I believe that love is forever. Love transcends all boundaries, known and unknown. Love transcends time. Love transcends generations. Love transcends distance. Love transcends consciousness. Love transcends death. Love makes the impossible possible and the unbearable survivable. Love is healing. But most of all, Love is forever.
Sitting by the Christmas tree, the lights blurred as the water level in my eyes finally spilled over onto my cheeks, my five-year-old self trying to conceptualize the permanency and finality of my grandfather’s death.
“Love is forever,” explained my dad. “If you give Love your grandfather will be able to feel it.”
I gave Love, and Love I felt.
I have never asked my father the origin of his spiritual belief, but I wonder if subconsciously he knew what lay ahead.
10:10 p.m. the phone rang in the quiet darkness. My mother’s voice, strained. Ambulance on the way. Hasn’t had an asthma attack like this in forever. I beat them to the house. My dad was sucking air too much to talk, but we made eye contact. He knew that I knew. I gave Love, and Love I felt. Love has the power to work miracles.
Trauma unit. Don’t know if it was trauma one, two, or three. Watching the machines breath for my father’s limp body. Listening to the beeping of various machines as they monitored my father’s vital signs and damaged heart. I sat in a chair, and sat, and sat, and sat. I gave Love, continuously, and Love I felt.
My mom and I had to make the decision together, for the first time without his vote. Whether or not to let my father “wind down” or undergo a tricky bypass surgery. Only one surgeon agreed to try to repair my father’s heart. I gave Love, fiercely, and Love I felt.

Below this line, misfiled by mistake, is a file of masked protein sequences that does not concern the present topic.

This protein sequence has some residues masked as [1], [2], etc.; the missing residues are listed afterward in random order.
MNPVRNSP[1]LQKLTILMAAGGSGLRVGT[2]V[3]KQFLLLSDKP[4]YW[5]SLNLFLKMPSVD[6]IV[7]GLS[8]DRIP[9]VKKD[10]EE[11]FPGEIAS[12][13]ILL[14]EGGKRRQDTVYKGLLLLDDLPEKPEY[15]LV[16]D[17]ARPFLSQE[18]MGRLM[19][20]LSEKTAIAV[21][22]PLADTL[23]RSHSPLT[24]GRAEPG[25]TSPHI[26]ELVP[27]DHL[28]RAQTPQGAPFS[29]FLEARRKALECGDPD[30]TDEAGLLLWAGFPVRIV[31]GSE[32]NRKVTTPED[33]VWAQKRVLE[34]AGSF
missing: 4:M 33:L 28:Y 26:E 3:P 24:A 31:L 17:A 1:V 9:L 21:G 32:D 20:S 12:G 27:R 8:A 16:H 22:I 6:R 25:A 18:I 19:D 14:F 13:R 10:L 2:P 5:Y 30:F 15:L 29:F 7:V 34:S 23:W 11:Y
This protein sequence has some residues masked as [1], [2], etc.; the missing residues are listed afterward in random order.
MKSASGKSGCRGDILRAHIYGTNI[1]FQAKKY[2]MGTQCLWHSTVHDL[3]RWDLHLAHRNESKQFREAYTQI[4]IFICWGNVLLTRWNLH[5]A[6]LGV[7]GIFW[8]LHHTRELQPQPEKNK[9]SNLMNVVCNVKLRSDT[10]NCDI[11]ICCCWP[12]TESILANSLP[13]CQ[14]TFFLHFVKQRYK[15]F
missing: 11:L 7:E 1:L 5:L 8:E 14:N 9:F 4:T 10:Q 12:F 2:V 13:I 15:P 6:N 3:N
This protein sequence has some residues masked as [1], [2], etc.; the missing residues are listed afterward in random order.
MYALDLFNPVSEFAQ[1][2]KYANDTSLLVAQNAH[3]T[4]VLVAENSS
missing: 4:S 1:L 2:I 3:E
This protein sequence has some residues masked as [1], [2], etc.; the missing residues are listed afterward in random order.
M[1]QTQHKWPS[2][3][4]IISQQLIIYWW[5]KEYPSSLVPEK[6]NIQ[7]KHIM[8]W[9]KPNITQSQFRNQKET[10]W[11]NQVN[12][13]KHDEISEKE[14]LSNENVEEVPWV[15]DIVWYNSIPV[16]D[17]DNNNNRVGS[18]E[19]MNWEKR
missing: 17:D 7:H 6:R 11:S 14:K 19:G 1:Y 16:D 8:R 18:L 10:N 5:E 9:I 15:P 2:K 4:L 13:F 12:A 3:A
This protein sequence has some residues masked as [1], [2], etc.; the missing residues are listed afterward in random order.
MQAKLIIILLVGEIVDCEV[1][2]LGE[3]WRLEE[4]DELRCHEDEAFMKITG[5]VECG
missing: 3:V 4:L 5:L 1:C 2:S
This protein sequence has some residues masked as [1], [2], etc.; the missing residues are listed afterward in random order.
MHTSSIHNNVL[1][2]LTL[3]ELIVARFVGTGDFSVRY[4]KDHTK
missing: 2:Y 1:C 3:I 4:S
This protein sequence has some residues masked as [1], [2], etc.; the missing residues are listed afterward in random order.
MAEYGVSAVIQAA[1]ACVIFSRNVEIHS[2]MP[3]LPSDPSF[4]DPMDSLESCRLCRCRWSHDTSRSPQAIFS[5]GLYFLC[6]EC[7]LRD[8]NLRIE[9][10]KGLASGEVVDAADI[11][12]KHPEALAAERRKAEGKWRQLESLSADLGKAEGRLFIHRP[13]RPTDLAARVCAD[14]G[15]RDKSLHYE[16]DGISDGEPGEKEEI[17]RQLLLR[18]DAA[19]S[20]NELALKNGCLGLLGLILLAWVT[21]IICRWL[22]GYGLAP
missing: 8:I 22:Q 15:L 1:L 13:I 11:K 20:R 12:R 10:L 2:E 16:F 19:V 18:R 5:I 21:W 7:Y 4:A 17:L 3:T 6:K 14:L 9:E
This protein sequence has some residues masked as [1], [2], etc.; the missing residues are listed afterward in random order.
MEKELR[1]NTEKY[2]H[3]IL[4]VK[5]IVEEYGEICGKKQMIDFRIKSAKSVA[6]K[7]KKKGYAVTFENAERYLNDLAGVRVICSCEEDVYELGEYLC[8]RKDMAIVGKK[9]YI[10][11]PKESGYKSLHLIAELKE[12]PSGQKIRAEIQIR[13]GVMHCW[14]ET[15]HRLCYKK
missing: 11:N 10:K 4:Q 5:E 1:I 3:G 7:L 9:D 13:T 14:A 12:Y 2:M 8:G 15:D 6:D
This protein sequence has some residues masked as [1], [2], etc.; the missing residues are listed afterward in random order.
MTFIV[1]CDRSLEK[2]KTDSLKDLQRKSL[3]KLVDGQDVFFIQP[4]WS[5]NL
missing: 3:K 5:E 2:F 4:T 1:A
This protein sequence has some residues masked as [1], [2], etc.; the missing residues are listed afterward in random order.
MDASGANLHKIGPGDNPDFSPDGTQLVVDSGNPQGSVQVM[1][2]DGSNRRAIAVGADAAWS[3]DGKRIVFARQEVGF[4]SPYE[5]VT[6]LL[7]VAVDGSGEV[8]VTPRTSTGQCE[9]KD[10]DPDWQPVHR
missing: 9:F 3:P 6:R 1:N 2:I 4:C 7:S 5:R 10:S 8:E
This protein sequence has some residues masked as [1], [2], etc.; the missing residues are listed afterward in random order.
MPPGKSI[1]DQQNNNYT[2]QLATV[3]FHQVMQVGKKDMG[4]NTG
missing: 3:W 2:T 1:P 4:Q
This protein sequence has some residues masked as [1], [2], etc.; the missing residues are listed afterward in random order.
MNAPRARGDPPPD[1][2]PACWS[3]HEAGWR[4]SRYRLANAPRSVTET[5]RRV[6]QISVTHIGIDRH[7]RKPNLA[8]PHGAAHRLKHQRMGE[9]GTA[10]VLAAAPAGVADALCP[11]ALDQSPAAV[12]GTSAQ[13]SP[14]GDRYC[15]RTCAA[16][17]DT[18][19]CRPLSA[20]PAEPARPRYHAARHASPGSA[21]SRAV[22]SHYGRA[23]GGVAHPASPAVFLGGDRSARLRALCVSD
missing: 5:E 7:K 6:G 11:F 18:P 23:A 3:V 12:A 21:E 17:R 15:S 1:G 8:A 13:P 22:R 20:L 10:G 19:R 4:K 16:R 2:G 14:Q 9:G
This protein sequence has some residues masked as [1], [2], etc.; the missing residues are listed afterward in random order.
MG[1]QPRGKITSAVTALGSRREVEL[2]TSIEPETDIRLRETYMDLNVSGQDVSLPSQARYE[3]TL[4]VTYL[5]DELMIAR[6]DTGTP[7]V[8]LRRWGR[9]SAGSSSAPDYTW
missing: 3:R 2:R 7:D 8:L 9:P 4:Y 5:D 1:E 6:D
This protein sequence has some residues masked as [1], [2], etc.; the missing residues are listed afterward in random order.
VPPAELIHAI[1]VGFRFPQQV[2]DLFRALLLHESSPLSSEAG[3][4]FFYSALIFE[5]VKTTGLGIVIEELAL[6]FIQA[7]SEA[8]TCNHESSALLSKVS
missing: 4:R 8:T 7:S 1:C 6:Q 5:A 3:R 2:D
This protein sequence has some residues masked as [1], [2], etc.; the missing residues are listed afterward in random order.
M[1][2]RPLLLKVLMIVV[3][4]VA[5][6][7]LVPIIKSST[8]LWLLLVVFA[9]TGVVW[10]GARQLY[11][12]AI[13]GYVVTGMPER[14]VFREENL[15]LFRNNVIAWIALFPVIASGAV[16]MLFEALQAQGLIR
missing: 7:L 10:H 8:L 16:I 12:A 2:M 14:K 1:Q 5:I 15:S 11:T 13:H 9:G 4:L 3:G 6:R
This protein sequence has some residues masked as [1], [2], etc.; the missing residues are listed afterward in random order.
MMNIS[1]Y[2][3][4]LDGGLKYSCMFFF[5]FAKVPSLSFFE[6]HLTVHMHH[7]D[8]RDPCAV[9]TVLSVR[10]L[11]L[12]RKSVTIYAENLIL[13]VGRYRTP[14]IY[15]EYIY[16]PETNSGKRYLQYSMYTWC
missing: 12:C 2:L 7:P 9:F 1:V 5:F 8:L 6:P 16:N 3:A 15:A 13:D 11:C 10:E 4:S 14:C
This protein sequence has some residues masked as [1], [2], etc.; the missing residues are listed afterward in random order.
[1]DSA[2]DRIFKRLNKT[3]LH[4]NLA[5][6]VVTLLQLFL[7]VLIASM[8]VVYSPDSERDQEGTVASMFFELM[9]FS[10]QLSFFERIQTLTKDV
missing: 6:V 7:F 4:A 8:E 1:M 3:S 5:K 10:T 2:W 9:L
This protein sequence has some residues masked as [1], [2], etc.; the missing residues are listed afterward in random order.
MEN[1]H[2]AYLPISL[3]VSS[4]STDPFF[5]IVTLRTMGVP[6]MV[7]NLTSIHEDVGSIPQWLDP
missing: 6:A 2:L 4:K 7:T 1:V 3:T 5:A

This time, he was not able to give us his characteristic wave as he disappeared through the OR doors. You see, this is a man with no legs, a man that has had – if I count correctly – almost 30 surgeries. He has survived the unthinkable. Because Love is forever. Because Love transcends all boundaries. Because Love gives the wherewithal to survive the unthinkable.
14 days in the ICU. Or was it 20? Too many to remember. I sat in a chair, and sat, and sat, and sat. I gave Love, tirelessly, and Love I felt.
When my dad came home from the hospital in a wheelchair my then two-year-old son experienced full-bodied Love and lit up with joy, unleashing an ecstatic squeal you could have heard at the North Pole. Love came out his fingers, his toes, and his nose. He gave Love, unconditionally, and Love he felt.
It is because of Wyatt and Autumn’s love that my father lives today. He tells me this regularly. Love is powerful. And most powerfully, Love is forever. This, I believe.
If you enjoyed this essay, please consider making a tax-deductible contribution to This I Believe, Inc.